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Pulling together for the common good essential

Monday, September 14, 2020

It surely is no surprise that the COVID-19 pandemic is leading to all sorts of emotional and psychological stresses and strains, having changed in ways unimagined – over just seven/eight months — how people live, work, study, and relate to each other.

We note the Sunday Observer's report of preliminary results from a recent study by UNICEF Jamaica and the Caribbean Policy Research Institute (CaPRI) indicating tensions within families, and problems for children in particular, directly related to COVID-19 challenges.

Loss of income, fear of the unknown, and sheer frustration can cause perfectly reasonable adults to become trapped in unreasoning behaviour.

We are told that the study shows adults are “shouting, yelling, screaming, or calling their child names more frequently than they did prior to the COVID-19 restrictions” and that children were being hit more frequently.

Says Ms Janet Cupidon Quallo, child protection specialist at UNICEF Jamaica: “What this points to is tensions in (the) family. You don't have to explain why COVID-19 and lockdowns would lead to anxiety. Sometimes that anxiety is taken out on those closest to us, the most vulnerable who can't defend themselves very well, and those are the children for the most part.”

And, from counselling psychologist Dr Patrece Charles we hear of the need to be our 'brother's keeper', not just materially but emotionally and psychologically.

It's a sad reality in Jamaica that mental health issues are taboo for many people, not to be treated or spoken of in the same way as physical ailments.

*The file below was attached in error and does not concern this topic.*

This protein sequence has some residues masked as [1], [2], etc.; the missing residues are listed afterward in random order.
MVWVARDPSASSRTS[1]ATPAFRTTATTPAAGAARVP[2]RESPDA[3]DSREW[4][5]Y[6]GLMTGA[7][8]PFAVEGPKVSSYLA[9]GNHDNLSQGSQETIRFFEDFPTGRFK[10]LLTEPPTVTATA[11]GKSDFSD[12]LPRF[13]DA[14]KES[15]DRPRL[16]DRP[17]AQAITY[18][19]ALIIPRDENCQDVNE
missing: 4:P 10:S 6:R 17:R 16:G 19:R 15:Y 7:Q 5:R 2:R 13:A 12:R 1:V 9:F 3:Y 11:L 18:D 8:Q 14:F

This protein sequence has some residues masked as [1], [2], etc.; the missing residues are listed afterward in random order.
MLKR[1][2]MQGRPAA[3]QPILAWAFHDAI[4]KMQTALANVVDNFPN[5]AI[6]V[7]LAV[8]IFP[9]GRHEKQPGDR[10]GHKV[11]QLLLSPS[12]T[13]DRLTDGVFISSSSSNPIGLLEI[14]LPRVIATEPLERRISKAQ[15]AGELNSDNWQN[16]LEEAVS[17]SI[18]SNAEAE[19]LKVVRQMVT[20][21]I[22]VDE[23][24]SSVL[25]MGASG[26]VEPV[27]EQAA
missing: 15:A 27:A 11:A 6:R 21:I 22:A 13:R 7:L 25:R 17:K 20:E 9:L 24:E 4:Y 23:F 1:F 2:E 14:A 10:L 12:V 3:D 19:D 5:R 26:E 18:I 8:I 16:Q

Says Dr Charles: “We need to look out for certain red flags with our co-workers. Those co-workers working continuously without taking a break. Those co-workers that have drastic mood swings and respond in a very exaggerated way to incidents at work — impulsiveness, anger — it could be a sign of post-traumatic stress due to COVID-19.

“It could be a sign of depression — co-workers that are not turning up to work on time and so I think in this time for COVID-19 we need to start just not looking out for ourselves, but looking out for each other...”

Obviously, that principle of caring one for another must exist everywhere, not just the workplace. Neighbours, for example, must keep looking out for each other. Friends and relatives must stay in touch with each other, no matter what.

With schools about to reopen, stresses and strains for adults and children alike will become even more acute.

The ultra-dependence on digital equipment for online teaching and learning, and reduced emphasis on face-to-face interaction, will take its toll.

For sure, as Dr Charles has said, not all children will be able to cope with online schooling. Obviously, inadequacy of connectivity, tools, and resources will be a problem for many families.

However, even with connectivity and material resources readily available, some children are likely to become alienated and unable to focus.

The authorities at the level of the Ministry of Education, school and community leadership will face difficulties as never before.

In the end, how the society copes, may well depend on how everyone, even those of us without assigned roles, are able to find it within us to pull together for the common good.